This volume presents a translation, with brief footnotes, of about a third of Herodotus's Histories. Romm uses a translation by a retired British schoolmaster, with a few additions of his own. The editor provides a brief introduction, divided into "Scope of the Histories," "Persians," "Greeks," "Herodotus" (his life, to the limited extent we know of it), and " The Histories in Its Time" (background and audience). There is a "Chronology of the Archaic Age," which actually sorts dates for events in Greece, Egypt (although Romm includes none of Book Two), and the Near East from 3400 to 425 B.C.E. There are five maps, and the volume ends with a glossary of the most important personal and place names and a more inclusive index of proper names.
This book's relatively high price and limited contents make it less attractive (especially for students) than a number of cheaper competitors. Chief among these is the Norton Critical Edition ($11.90), edited by Walter Blanco and Jennifer Roberts with a translation by Blanco (1992). The Norton edition, 250 pages longer than the Hackett, not only includes substantially more Herodotus, but provides a wider range of aids for the reader, including related ancient texts like Aeschylus and Bacchylides and a number of modern essays, from Lord Macaulay to Donald Lateiner. Blanco and Roberts also include a good annotated bibliography, sadly lacking in the Romm edition. [End Page 947]
Romm's longer introduction and more numerous footnotes might recommend his book to some readers, but these features are in no way remarkable. The introduction makes some confusing statements about Herodotus's failure to distinguish between fact and fiction, gives only a limited account of hoplite warfare, and perpetuates some outdated notions about Herodotus's composition and "publication." The footnotes too often explain the obvious or make off-the-wall speculations, such as that Themistocles' threat to decamp to Italy and not fight the Persians (8.62) was "desperate." What Romm fails to do with the notes is to identify for the reader some of the major repeated themes in Herodotus's work, such as the well-known "wise advisor" motif.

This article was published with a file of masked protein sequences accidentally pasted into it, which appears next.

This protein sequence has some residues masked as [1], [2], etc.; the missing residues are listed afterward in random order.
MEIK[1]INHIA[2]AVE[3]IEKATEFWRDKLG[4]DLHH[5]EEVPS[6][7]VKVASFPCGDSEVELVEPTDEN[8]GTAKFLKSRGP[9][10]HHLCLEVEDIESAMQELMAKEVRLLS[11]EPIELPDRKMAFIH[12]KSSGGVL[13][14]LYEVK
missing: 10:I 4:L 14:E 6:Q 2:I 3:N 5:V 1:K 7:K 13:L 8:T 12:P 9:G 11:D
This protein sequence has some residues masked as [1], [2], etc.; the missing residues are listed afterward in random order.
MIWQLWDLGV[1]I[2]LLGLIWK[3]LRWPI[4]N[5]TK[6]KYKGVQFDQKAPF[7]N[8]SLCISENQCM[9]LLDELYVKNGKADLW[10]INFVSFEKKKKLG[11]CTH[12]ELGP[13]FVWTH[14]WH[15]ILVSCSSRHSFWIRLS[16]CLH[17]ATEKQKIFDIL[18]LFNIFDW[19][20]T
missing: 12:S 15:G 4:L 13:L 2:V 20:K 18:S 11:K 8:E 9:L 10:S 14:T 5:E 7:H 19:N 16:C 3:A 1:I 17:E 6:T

Recent years have seen a number of unnecessary new translations of Herodotus, when what we needed was more in the vein of a distillation of the noble Mondadori commentary (1988-) , which is now forthcoming in English from Oxford, or perhaps an English version of Legrand's excellent Introduction (Paris, 1966). In the meantime, George Rawlinson's great translation (originally 1861, but widely reprinted) will surely do. Rawlinson is even available for downloading (classics.mit.edu) for teachers who want to make up their own selections and their own notes for a course pack.
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